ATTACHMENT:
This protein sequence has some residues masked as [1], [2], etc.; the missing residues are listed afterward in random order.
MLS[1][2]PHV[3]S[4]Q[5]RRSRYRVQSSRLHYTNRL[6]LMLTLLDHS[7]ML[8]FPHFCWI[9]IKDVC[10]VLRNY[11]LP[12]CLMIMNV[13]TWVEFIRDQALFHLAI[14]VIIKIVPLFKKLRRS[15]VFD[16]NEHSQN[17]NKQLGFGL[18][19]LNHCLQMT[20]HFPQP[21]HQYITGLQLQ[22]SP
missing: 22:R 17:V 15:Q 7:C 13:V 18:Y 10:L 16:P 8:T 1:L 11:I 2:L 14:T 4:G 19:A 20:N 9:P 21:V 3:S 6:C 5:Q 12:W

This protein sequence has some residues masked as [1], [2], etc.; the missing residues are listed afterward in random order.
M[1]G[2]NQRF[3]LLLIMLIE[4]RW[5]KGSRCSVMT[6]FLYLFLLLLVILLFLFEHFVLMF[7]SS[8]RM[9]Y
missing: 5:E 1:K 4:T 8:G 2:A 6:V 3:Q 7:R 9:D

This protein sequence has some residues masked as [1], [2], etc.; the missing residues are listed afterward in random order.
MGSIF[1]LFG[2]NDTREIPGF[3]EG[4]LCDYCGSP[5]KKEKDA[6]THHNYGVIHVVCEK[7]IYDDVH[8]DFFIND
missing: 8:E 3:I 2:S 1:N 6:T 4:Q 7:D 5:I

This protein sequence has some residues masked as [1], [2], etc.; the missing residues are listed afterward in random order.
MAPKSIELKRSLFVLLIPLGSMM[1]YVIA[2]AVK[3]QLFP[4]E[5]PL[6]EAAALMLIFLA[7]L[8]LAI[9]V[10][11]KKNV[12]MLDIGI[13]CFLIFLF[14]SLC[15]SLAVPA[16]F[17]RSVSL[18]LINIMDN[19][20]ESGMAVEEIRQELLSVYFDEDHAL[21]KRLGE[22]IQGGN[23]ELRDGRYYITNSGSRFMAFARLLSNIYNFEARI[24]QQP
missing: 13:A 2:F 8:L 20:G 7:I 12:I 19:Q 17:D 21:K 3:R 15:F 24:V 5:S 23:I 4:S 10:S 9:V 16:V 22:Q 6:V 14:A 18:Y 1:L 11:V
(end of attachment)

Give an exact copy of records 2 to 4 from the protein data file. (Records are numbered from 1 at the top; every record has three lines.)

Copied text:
This protein sequence has some residues masked as [1], [2], etc.; the missing residues are listed afterward in random order.
M[1]G[2]NQRF[3]LLLIMLIE[4]RW[5]KGSRCSVMT[6]FLYLFLLLLVILLFLFEHFVLMF[7]SS[8]RM[9]Y
missing: 5:E 1:K 4:T 8:G 2:A 6:V 3:Q 7:R 9:D

This protein sequence has some residues masked as [1], [2], etc.; the missing residues are listed afterward in random order.
MGSIF[1]LFG[2]NDTREIPGF[3]EG[4]LCDYCGSP[5]KKEKDA[6]THHNYGVIHVVCEK[7]IYDDVH[8]DFFIND
missing: 8:E 3:I 2:S 1:N 6:T 4:Q 7:D 5:I

This protein sequence has some residues masked as [1], [2], etc.; the missing residues are listed afterward in random order.
MAPKSIELKRSLFVLLIPLGSMM[1]YVIA[2]AVK[3]QLFP[4]E[5]PL[6]EAAALMLIFLA[7]L[8]LAI[9]V[10][11]KKNV[12]MLDIGI[13]CFLIFLF[14]SLC[15]SLAVPA[16]F[17]RSVSL[18]LINIMDN[19][20]ESGMAVEEIRQELLSVYFDEDHAL[21]KRLGE[22]IQGGN[23]ELRDGRYYITNSGSRFMAFARLLSNIYNFEARI[24]QQP
missing: 13:A 2:F 8:L 20:G 7:I 12:I 19:Q 17:D 21:K 3:R 15:F 24:V 5:S 23:I 4:S 10:S 9:V 16:V 22:Q 6:V 14:A 18:Y 1:L 11:V